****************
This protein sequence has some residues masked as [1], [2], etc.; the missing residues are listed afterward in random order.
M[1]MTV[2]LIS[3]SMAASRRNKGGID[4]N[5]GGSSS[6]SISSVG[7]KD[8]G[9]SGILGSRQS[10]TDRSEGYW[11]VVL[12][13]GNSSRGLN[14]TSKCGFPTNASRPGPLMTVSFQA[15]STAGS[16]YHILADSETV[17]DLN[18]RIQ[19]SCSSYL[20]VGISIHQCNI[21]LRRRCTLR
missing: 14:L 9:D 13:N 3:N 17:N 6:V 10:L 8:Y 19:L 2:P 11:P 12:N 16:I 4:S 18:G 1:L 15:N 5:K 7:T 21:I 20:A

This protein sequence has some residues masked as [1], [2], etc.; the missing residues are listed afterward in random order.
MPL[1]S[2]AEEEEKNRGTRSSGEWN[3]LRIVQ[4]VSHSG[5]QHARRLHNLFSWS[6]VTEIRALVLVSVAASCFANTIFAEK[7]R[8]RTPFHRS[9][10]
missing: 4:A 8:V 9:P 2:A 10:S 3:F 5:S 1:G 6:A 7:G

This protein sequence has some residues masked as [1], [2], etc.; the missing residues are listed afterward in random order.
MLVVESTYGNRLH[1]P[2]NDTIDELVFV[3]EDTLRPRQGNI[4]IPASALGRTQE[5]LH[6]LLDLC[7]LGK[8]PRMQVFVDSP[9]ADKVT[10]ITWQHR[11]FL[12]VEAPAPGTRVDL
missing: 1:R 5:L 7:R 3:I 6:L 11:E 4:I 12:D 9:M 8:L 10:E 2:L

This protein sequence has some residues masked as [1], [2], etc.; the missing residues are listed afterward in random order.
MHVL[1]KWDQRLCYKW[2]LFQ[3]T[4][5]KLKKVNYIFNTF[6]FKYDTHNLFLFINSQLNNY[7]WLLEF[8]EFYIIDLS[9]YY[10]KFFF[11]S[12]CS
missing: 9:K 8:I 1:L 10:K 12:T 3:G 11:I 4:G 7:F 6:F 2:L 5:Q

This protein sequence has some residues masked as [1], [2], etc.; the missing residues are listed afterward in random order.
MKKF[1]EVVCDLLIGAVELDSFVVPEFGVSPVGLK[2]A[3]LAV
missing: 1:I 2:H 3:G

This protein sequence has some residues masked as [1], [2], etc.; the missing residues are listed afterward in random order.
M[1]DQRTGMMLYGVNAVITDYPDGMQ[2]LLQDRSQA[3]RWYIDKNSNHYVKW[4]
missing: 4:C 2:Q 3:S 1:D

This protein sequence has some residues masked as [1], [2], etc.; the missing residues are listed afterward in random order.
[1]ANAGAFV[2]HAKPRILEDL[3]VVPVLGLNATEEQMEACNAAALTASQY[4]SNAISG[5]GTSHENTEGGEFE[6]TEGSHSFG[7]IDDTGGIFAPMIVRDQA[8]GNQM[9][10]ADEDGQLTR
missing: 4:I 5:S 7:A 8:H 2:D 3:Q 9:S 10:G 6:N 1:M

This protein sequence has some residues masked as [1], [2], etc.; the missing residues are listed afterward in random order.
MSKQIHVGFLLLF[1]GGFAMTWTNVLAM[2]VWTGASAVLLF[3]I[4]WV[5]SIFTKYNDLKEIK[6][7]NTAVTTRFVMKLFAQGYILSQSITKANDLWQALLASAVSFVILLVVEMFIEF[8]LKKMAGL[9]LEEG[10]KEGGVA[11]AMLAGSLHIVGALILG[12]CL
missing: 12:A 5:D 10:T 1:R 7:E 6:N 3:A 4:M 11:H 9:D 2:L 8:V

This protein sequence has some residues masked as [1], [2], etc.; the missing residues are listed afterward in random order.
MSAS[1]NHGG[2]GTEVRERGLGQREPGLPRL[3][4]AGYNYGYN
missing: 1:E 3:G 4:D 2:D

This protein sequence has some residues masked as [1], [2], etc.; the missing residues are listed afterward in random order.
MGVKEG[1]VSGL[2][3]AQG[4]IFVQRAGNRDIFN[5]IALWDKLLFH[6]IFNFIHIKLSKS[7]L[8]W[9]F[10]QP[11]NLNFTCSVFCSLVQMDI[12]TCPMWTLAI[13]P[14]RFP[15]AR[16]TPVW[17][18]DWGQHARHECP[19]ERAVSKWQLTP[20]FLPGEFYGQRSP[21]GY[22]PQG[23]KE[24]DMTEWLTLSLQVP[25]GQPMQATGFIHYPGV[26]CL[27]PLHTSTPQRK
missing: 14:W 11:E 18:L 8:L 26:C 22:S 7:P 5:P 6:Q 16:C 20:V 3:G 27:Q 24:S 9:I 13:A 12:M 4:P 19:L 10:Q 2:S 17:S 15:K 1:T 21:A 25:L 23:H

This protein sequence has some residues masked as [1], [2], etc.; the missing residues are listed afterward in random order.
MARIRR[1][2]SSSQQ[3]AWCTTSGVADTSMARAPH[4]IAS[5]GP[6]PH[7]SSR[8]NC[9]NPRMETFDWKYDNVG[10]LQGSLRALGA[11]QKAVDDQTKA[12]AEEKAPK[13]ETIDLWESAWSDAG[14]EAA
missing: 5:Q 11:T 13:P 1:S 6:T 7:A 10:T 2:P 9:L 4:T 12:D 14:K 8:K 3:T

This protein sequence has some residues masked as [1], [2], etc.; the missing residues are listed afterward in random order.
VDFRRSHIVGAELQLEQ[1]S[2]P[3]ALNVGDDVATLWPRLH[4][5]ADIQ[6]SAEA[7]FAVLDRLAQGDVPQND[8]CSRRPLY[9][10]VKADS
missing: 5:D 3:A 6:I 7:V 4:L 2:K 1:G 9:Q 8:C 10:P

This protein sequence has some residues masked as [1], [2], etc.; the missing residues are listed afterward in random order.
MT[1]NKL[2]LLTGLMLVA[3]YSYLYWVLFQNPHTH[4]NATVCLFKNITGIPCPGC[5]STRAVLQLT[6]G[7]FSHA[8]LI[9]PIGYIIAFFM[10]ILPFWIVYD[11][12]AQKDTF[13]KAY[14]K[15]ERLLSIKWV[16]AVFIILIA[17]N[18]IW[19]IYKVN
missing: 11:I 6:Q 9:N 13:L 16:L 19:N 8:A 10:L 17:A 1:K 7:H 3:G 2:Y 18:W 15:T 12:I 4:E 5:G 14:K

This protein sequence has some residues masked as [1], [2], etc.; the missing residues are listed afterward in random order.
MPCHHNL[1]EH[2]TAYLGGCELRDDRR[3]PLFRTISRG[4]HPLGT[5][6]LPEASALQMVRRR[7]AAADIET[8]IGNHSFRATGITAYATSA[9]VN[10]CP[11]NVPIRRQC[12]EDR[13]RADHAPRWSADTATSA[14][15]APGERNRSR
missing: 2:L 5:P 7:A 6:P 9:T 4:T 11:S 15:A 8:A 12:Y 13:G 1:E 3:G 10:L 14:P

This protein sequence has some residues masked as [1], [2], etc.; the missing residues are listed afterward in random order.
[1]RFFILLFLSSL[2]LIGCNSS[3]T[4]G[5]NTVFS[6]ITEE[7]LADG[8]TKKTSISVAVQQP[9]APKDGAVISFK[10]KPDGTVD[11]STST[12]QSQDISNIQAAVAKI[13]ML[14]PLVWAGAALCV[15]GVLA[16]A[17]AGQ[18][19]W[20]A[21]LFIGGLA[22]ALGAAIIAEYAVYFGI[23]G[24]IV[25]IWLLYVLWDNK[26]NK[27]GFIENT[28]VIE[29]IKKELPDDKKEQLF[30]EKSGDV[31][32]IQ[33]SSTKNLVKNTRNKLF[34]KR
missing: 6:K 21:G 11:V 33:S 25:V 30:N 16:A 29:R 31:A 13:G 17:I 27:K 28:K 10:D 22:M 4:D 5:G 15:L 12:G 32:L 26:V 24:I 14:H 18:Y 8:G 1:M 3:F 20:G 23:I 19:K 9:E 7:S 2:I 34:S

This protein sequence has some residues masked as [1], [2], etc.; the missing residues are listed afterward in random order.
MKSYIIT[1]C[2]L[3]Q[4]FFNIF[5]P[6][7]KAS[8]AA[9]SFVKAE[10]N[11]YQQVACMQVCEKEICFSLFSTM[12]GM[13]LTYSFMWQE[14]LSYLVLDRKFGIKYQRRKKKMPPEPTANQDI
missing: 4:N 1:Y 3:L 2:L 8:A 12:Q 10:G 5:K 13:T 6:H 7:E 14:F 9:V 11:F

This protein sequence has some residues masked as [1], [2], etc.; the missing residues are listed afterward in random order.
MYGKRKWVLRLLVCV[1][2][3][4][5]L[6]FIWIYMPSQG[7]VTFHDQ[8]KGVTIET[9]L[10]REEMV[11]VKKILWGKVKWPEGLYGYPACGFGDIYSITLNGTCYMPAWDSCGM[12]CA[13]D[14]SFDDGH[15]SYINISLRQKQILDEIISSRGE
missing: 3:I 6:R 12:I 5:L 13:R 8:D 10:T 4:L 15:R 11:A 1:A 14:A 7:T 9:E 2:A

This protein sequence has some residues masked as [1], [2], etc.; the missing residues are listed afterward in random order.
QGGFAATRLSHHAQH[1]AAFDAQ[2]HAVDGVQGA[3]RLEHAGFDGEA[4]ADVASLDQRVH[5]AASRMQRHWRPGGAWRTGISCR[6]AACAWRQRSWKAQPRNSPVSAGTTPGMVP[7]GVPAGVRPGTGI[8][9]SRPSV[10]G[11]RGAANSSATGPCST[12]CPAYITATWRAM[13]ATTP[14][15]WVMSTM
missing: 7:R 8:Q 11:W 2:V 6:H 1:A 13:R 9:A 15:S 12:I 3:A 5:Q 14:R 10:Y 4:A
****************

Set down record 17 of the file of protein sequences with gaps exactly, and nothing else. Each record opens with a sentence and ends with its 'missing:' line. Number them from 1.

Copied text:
This protein sequence has some residues masked as [1], [2], etc.; the missing residues are listed afterward in random order.
MYGKRKWVLRLLVCV[1][2][3][4][5]L[6]FIWIYMPSQG[7]VTFHDQ[8]KGVTIET[9]L[10]REEMV[11]VKKILWGKVKWPEGLYGYPACGFGDIYSITLNGTCYMPAWDSCGM[12]CA[13]D[14]SFDDGH[15]SYINISLRQKQILDEIISSRGE
missing: 3:I 6:R 12:I 5:L 13:R 8:D 10:T 4:L 15:R 11:A 1:A 14:A 7:T 9:E 2:A